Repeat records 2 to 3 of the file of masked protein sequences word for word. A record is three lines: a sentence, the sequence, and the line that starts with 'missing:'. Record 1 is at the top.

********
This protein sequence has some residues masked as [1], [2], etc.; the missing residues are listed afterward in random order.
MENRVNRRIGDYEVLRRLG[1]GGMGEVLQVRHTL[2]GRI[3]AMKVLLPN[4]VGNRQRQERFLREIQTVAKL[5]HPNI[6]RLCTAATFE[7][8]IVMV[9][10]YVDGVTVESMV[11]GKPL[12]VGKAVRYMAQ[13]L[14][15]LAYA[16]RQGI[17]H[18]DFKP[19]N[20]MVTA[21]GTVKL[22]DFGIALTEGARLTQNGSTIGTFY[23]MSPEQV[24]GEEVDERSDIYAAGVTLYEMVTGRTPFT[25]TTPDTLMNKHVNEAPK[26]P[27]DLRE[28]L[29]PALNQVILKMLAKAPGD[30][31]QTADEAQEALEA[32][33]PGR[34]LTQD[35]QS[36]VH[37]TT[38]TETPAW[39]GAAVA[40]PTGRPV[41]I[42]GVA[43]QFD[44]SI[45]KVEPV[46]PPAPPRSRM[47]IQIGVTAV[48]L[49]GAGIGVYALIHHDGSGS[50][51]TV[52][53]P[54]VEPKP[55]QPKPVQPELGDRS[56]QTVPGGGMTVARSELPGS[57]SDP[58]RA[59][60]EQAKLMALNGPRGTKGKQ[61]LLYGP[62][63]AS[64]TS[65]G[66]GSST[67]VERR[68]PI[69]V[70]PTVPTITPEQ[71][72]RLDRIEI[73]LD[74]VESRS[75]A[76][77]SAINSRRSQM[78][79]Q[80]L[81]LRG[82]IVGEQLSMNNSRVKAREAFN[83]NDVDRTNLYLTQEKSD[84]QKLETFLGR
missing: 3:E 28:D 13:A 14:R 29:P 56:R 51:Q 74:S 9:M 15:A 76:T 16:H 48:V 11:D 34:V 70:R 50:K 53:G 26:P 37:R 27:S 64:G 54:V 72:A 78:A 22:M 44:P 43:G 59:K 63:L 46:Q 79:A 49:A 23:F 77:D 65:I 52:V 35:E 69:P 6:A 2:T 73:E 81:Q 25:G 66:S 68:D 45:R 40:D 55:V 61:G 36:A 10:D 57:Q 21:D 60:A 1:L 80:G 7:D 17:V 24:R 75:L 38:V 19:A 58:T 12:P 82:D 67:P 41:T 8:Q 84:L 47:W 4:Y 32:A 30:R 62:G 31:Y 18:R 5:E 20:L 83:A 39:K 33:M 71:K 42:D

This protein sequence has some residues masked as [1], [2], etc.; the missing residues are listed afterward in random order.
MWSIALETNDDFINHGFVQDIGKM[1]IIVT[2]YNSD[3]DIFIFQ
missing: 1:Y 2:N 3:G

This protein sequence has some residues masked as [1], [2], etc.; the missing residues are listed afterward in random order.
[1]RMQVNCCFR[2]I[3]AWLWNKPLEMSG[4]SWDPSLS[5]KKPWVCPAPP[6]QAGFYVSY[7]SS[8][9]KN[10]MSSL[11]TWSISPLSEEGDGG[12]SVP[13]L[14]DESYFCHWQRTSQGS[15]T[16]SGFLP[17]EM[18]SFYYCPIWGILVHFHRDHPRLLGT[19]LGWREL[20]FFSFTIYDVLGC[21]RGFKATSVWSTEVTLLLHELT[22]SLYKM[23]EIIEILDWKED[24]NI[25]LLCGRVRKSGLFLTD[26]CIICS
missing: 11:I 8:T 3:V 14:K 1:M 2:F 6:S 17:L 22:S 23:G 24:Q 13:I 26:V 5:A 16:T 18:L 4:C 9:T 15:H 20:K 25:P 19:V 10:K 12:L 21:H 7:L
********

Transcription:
This protein sequence has some residues masked as [1], [2], etc.; the missing residues are listed afterward in random order.
MWSIALETNDDFINHGFVQDIGKM[1]IIVT[2]YNSD[3]DIFIFQ
missing: 1:Y 2:N 3:G

This protein sequence has some residues masked as [1], [2], etc.; the missing residues are listed afterward in random order.
[1]RMQVNCCFR[2]I[3]AWLWNKPLEMSG[4]SWDPSLS[5]KKPWVCPAPP[6]QAGFYVSY[7]SS[8][9]KN[10]MSSL[11]TWSISPLSEEGDGG[12]SVP[13]L[14]DESYFCHWQRTSQGS[15]T[16]SGFLP[17]EM[18]SFYYCPIWGILVHFHRDHPRLLGT[19]LGWREL[20]FFSFTIYDVLGC[21]RGFKATSVWSTEVTLLLHELT[22]SLYKM[23]EIIEILDWKED[24]NI[25]LLCGRVRKSGLFLTD[26]CIICS
missing: 11:I 8:T 3:V 14:K 1:M 2:F 6:S 17:L 22:S 23:G 24:Q 13:I 26:V 5:A 16:T 18:L 4:C 9:T 15:H 20:K 25:P 19:V 10:K 12:L 21:H 7:L